Job leads can come from many sources, including talking to people, checking out personnel services, answering newspaper ads, searching the Internet and inquiring about local professional associations and hotlines in specific industries.
Networking - Virtually and In Person
The ability to network is considered as important in finding a job as combing through classified ads. To network, job seekers should contact everyone they know in their professional life. Job seekers should be prepared to explain quickly about their skills and recent experience. Commonly referred to as the "15-second elevator speech," being prepared with this speech can make a big difference. To learn more, visit 15secondpitch.com, where you can discover ways to focus your thinking on what is most important.
Another useful online tool that has become essential to networkers and job seekers is to join LinkedIn (linkedin.com), an online network of more than 25 million experienced professionals from around the world, representing 150 industries. By staying linked in with your professional network, you're always connected to people who may know of open positions or know of a contact at a company you might be interested in approaching. It's about being more effective in your daily work and opening doors to opportunities using the professional relationships you already have.
Professionals also can find contacts by attending seminars, conferences, community meetings, volunteer groups, hobby clubs and professional association activities.
Contact professional organizations in fields of interest through the telephone directory or the Encyclopedia of Associations, which is found in most libraries. Many activities are listed in local and community newspapers. Job hunters also may contact people who work in a specific field to inquire about professional associations in the city they are relocating to.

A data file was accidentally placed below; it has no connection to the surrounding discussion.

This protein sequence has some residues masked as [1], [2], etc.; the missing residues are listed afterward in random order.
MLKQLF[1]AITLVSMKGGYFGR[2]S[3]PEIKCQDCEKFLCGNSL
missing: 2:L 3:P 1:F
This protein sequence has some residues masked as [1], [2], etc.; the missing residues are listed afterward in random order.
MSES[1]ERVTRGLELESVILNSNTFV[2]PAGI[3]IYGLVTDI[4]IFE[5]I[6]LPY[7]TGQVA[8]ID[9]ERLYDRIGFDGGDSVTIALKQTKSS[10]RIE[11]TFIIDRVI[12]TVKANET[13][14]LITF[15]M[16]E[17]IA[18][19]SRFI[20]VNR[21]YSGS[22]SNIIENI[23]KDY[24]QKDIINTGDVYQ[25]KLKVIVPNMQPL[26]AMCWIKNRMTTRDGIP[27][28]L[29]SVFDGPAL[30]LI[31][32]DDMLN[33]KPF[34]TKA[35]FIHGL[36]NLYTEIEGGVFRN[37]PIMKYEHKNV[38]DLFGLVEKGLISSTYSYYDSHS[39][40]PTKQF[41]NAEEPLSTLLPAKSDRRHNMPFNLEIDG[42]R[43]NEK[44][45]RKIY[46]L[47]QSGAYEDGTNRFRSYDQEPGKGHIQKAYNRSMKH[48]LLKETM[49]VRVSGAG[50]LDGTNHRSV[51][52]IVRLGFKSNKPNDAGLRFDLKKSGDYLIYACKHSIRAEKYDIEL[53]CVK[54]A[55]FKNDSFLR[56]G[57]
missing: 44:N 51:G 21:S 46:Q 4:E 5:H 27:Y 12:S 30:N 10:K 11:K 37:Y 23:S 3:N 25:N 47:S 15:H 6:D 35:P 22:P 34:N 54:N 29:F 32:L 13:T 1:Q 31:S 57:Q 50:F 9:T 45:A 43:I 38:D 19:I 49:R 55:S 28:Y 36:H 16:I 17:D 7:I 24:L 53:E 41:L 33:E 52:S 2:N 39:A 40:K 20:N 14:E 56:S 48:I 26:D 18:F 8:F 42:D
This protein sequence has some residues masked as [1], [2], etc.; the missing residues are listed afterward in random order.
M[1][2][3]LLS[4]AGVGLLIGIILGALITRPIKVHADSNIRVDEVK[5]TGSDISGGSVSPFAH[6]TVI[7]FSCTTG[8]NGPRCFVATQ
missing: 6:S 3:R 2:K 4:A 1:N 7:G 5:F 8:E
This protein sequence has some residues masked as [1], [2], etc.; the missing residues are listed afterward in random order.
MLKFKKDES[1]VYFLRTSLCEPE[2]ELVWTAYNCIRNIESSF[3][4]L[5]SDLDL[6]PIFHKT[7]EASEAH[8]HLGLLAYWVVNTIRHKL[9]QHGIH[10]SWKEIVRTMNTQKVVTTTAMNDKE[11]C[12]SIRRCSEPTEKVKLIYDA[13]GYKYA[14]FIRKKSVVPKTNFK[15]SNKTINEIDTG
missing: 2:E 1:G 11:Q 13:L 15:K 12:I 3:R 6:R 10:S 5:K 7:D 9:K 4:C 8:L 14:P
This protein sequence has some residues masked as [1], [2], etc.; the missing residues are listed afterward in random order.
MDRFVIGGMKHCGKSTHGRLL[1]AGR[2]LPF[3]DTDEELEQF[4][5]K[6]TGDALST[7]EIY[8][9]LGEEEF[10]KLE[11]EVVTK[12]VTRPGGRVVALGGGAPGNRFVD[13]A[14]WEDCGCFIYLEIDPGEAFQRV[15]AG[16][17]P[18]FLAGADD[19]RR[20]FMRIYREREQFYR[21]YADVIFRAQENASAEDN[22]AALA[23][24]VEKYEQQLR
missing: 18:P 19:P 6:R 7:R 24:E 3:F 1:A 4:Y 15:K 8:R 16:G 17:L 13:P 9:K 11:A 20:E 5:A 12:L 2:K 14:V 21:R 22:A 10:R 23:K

Read publications from these associations and contact their job hotlines and Web sites. Attend meetings and exchange business cards. Later, contact the people from the meeting and inquire about job openings.
Today, many resources are online and include the following that are worth checking.
* Academic360.com: Jobs in Higher Education - guide for the academic job hunter (academic360.com)
* America's Career InfoNet - wage and salary information, career resources and job bank for employers and job seekers (acinet.org)
* America's Job Bank - national employment site serving employers and job seekers. Provides links to all state employment sites (jobbankinfo.org)
* CareerBuilder (www.careerbuilder.com) - Combines the employment ads from daily newspapers in Los Angeles, New York, Chicago, Boston, Seattle, Miami, Atlanta and Houston.
* Careers in Government (www.careersingovernment.com) - Offers state, county and municipal government job postings. Post resumes online and receive e-mail notification when an opening matches
* Careerjet -- employment search engine for jobs across the United States (careerjet.com)
* CareerMag.com (www.careermag.com) - Search by job title and city
* Careers.wsj.com - online version of the Wall Street Journal's National Business Employment Weekly (http://online.wsj.com/public/page/news-career-jobs.html)
* EmploymentGuide.com (www.employmentguide.com) - Offers searchable job listings, free resume posting and e-mail notification of new openings.
* FedWorld Federal Job Search - employment opportunities with the United States Government (http://usajobs.opm.gov)
* Hoover's Online (www.hoovers.com) - Provides great resources to research
* Job Hunt - online job search resources and services (http://www.job-hunt.org/)
* JobStar Salary Surveys - online salary and cost of living surveys both general and by profession (http://jobstar.org/tools/salary/sal-surv.php)
* JobWeb -- links jobs, job seekers and job search information. Target audience is recent college graduates (http://www.jobweb.org/)
* Monster.com - eomprehensive international online job search and recruitment site. Resume posting and relocation material available.
* Occupational Outlook Handbook - job outlook information for hundreds of occupations from the Bureau of Labor Statistics (bls.gov/oco)
* Public Service Employees Network -- job searching and interviewing tips with links to job listings for public sector jobs in major cities.
* Riley Guide - an index to employment opportunities and job resources on the Internet (rileyguide.com)
* Salaries and Wages - U. S. Office of Personnel Management Pay scale for Federal jobs in 30 cities and rural areas (opm.gov/oca/08tables/index.asp)